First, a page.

FRANK HUANG: (Through interpreter) We are caught up in the middle and, in a way, are in the most difficult position. All of our manufactured goods are sold to China, so we can't pick a fight with China.

FENG: That's Frank Huang, the founder and CEO of Powerchip, another major chipmaker in Taiwan.

HUANG: (Through interpreter) None of us were prepared for how things could get this bad. With previous American controls, there was at least a buffer time. This time, the export sanctions are effective immediately. That's a huge problem for engineers working in China with U.S. citizenship.

FENG: It also means a sector that once symbolized the power of globalization is now breaking down along country lines and national security interests. Here's Chris Miller, the chip expert, again.

MILLER: So I think we're looking at a beginning of a reversal of the integration of electronic supply chains between the U.S. and China that started 30 years ago.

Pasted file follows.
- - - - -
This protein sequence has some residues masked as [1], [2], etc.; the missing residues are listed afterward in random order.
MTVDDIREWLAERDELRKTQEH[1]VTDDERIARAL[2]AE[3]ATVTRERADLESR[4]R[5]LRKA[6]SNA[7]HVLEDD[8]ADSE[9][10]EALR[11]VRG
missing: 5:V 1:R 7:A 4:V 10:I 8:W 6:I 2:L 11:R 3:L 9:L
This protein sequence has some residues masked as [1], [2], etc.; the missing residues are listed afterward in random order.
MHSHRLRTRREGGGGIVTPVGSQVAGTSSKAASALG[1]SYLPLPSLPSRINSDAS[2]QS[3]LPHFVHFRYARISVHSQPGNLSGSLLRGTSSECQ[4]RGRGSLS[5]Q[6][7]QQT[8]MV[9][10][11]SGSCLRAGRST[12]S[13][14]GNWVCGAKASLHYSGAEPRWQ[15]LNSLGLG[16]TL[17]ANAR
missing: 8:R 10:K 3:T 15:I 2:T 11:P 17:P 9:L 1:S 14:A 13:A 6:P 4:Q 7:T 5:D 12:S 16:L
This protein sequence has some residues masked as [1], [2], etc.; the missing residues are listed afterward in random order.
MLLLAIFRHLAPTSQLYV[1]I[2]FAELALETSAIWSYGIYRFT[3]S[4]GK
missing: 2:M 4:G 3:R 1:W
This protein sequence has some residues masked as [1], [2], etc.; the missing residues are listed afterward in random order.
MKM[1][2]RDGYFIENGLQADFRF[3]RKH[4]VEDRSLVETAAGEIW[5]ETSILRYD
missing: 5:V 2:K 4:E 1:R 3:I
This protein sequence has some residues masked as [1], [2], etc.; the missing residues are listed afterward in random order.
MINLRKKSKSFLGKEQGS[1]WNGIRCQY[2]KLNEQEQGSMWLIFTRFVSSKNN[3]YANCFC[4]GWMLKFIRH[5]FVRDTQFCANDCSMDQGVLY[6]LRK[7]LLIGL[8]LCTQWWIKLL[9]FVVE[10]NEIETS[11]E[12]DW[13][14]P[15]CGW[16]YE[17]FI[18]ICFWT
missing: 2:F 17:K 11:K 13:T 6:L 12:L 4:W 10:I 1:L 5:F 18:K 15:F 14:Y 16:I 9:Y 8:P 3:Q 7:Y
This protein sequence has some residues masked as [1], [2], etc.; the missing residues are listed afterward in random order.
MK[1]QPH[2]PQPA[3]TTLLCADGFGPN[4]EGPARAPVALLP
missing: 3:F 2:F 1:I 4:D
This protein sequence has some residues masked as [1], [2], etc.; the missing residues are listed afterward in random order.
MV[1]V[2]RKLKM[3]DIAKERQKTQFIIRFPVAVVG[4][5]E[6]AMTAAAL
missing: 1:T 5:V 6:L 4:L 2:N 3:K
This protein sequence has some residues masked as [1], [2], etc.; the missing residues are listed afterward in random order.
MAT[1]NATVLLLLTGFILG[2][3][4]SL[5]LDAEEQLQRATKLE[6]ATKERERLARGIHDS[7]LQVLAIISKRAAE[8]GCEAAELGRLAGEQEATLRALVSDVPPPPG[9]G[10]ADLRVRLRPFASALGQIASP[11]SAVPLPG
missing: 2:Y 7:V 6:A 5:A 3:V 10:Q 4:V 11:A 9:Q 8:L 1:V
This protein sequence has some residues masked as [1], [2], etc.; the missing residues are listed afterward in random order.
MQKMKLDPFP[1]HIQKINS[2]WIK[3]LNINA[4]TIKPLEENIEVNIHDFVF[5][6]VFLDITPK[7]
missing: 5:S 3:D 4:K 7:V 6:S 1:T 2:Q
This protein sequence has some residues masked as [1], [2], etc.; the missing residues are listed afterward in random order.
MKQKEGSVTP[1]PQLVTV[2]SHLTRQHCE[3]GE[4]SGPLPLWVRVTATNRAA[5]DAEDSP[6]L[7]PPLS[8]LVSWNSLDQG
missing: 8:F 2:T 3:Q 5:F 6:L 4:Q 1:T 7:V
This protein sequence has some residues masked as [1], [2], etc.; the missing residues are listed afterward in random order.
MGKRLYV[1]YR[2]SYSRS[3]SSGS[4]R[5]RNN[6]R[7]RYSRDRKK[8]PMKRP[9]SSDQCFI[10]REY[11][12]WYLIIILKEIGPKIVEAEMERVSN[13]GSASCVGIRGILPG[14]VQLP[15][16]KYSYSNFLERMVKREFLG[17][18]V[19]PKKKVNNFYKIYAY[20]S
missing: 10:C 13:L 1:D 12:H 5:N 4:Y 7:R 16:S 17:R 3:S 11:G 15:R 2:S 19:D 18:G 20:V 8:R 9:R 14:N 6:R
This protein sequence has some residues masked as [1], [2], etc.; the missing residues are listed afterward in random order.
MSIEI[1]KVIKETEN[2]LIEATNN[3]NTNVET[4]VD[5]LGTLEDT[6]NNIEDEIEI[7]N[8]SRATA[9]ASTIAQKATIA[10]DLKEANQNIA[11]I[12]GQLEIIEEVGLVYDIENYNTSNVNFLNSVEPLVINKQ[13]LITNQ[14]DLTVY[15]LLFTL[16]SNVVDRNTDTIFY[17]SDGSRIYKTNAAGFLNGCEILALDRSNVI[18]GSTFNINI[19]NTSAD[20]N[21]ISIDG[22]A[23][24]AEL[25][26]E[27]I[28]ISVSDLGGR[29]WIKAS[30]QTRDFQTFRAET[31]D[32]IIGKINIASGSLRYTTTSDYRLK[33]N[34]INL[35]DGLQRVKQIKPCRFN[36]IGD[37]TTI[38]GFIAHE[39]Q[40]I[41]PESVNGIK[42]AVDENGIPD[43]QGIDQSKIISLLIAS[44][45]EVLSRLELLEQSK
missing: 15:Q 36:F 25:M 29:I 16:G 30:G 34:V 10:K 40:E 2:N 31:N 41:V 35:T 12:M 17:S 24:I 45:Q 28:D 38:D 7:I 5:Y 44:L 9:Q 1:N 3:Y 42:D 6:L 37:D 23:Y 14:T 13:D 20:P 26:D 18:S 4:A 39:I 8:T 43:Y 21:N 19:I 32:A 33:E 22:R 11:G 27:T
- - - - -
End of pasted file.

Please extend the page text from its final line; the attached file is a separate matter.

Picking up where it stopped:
FENG: But for UMC's Tsao, things are all clear already. He supports Washington in finally beginning to cut off links with China on technology. So I ask him, you made your fortune, in part, by selling to China. Is it worth decoupling from China entirely now?

TSAO: (Speaking Chinese).

FENG: "Yes, of course," he says. "We can't help China any longer."

TSAO: (Speaking Chinese).

FENG: "If Uncle Sam says to decouple, we have to follow. America is the big boss," he says. And he's made it very clear which side he's choosing.

Emily Feng, NPR News, Taipei, Taiwan.

(SOUNDBITE OF PASCAL'S "STORM") Transcript provided by NPR, Copyright NPR.

Emily Feng is NPR's Beijing correspondent.